Do I know you?


by Norm Stachulski

With the rise in social media outlets over the past few years, the “Millennials” have an unnecessary need to be connected at all times to people they hardly know—or flat-out don’t know at all. With things like Facebook, Google+, Skype, Twitter, Snapchat, Instagram, and the various hundreds of other applications, it’s a wonder how we still manage to hold down a day job. Checking your Twitter feed between making a caramel Frappuccino and a venti-mocha-frappa-whatever—it’s all just part of the routine now.

But what about your friends that don’t fall victim to this norm? We all have those friends. They’ve long since deleted or never had any of these online profiles and essentially have no online footprint. We forget their birthday without the Facebook reminder; we have no idea what they had for lunch without the Instagram photo; and we can’t tell our followers to #FF or “Follow Friday” them. Sure we still text, but doesn’t it seem weird? I mean, what do they do all day?

Truthfully, they probably have it right. With today’s job market in crisis, employers are looking to get the best bang for their buck. Oftentimes running your name through a simple Google search. Have you run your name? Try it now, I’ll wait…

See? With a few clicks you more than likely found a photo of yourself drunk or half naked, at a friend’s party last year. It’s hard to escape that reality anymore.

Our digitally focused culture isn’t entirely negative though. I can accomplish more in my time spent awake than ever before. I’ve replaced time spent in front of a TV with news sites, YouTube and other forward-thinking media.

The problem lies in the fact that we don’t really know with whom we share all of our supposedly private information. We should focus more on the quality of our connections instead of the quantity. For instance, I can recall the time a friend in Chicago re-blogged yet another “pro weed” post, but I have no idea how my “no social media” friend’s family is doing.

Only over the past few months have I realized that my “friends” are an equal mix of people that I actually know in the real world, and those I know only online. I’ve made some great connections through social media and often use it to market myself, but does who I’m friends with count against me? Will seeing that I’m friends with an avid drug user affect my chances at landing the job I want? Will seeing I’m friends with the Mayor help my chances? The simple click of a button can potentially cause a butterfly effect throughout my online presence and flush this job down the tube.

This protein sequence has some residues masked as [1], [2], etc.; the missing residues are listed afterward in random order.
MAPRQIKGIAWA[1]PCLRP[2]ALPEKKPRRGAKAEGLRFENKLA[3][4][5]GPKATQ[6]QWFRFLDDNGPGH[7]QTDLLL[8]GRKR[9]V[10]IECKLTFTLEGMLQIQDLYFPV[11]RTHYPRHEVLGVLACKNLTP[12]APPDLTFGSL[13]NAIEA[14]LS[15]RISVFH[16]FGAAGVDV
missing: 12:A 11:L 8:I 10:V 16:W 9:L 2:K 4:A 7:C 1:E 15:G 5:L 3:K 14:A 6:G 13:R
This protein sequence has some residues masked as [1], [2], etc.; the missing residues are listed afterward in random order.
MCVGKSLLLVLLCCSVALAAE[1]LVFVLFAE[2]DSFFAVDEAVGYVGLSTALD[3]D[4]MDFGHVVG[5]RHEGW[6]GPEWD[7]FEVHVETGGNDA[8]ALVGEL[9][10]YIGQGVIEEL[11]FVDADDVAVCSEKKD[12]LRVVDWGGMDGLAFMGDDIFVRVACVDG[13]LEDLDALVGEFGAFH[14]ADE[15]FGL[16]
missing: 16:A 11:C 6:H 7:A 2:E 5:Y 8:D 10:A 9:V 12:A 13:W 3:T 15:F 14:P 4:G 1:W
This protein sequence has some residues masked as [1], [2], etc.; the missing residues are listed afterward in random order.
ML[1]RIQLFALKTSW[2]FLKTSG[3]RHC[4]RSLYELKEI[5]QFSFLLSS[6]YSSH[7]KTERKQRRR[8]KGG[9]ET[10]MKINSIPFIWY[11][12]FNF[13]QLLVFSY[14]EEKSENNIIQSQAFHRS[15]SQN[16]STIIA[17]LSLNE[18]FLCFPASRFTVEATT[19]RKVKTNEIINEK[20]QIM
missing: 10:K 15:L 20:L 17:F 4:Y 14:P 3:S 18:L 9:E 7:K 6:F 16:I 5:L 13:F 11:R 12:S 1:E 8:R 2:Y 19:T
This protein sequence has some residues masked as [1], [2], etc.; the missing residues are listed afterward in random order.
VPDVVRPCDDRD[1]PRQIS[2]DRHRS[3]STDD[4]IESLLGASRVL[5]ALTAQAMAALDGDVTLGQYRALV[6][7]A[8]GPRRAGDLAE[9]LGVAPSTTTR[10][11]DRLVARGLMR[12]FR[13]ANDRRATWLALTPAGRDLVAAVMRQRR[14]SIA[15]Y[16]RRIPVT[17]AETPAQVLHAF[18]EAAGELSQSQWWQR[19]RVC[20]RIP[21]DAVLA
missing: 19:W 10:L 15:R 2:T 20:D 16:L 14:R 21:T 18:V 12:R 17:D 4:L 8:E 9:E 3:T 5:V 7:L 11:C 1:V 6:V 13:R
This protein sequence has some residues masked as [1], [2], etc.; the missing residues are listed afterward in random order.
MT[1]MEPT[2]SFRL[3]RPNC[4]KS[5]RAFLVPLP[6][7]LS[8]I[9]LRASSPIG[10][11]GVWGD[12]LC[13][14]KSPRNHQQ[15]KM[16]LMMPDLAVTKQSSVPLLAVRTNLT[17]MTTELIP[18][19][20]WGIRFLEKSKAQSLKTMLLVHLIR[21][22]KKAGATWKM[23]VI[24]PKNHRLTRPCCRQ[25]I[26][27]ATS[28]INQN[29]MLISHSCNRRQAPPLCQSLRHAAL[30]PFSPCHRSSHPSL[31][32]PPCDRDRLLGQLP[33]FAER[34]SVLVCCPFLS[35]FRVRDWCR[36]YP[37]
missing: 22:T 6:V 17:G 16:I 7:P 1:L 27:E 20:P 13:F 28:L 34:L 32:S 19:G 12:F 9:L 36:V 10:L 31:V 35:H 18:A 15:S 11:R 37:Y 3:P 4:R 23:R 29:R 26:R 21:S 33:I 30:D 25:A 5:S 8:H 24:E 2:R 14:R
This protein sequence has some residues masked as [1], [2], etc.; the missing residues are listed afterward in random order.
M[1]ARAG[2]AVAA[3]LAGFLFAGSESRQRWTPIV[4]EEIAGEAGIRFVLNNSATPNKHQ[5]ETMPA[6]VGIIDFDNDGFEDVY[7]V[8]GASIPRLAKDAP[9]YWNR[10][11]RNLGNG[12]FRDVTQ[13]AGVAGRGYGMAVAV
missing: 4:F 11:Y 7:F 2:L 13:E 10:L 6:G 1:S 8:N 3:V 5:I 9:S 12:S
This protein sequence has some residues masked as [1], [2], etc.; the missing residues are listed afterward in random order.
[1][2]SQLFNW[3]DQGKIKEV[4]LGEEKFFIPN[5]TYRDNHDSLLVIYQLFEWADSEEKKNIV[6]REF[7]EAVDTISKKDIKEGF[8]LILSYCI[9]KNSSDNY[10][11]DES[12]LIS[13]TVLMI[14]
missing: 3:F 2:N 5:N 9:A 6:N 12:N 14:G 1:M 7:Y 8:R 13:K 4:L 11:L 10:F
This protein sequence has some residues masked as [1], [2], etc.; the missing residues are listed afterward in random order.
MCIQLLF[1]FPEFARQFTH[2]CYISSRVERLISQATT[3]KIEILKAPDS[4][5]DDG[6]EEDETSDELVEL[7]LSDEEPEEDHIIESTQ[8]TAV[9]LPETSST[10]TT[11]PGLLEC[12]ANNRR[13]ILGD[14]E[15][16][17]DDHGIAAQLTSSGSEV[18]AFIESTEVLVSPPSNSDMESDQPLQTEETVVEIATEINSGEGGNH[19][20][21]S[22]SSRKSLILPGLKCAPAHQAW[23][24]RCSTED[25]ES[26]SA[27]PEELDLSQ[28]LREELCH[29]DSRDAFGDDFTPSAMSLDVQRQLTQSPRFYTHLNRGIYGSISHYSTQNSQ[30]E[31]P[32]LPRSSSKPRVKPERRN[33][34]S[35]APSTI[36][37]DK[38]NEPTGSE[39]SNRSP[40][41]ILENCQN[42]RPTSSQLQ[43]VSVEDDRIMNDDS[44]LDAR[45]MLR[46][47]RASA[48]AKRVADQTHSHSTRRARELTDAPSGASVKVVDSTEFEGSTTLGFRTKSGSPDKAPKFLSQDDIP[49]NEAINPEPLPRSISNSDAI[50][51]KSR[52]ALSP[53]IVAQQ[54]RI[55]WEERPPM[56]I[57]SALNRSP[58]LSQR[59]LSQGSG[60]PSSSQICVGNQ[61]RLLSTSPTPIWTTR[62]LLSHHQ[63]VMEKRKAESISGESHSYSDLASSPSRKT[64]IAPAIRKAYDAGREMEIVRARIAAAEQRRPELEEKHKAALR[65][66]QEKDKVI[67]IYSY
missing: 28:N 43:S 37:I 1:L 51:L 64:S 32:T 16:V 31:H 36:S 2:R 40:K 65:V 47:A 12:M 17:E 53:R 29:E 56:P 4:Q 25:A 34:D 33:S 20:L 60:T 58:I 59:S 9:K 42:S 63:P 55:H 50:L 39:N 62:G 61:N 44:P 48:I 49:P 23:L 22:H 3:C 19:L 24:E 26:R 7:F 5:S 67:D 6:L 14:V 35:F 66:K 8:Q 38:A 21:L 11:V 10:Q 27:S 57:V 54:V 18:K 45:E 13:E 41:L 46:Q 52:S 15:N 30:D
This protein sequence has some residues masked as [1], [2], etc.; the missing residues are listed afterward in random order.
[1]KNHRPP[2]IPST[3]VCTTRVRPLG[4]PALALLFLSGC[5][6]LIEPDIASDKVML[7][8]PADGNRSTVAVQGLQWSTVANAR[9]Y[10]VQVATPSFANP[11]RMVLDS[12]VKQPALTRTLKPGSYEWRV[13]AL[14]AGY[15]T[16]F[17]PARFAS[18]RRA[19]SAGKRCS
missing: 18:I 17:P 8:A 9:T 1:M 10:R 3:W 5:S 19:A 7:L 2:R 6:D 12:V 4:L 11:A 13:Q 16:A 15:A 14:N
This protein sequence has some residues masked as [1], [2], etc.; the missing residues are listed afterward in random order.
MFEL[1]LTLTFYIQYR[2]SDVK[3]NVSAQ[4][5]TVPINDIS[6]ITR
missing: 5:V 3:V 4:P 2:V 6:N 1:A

Let that sink in for a minute.

I went to a kid’s birthday party a few weeks ago and watched while my son ran around talking to all the other kids, as kids will do. I stood off to one side scrolling my phone’s Facebook app as young adults do. I noticed a woman there who I’m friends with online. I’ve liked tons of her photos and she’s commented on many of my updates and statuses but we made no attempt to say hello in real life. A day before this, if someone asked me if I knew her, I would have said, “Yeah, she’s a friend of mine.” But she isn’t. Browse through your friends list, you have these people too!

So, how do we draw the line? When does it become too much? Cutting back on the people we share with is crucial. Purge the unnecessary—delete the profiles you don’t use. Don’t even lie; some of you still have a Myspace profile that you haven’t logged in to since the Carolina Hurricanes lifted the Stanley Cup. Delete it! Imagine your online presence as a diary, a diary your kids may one day find. How do you want to be remembered?

At the end of the day, rethink before posting that photo of you with a Bud Light can; run through your friends lists and remove the people you don’t know; and for god’s sake, switch your phone on silent and spend some time with your friends and family.

But then again, what do I know?


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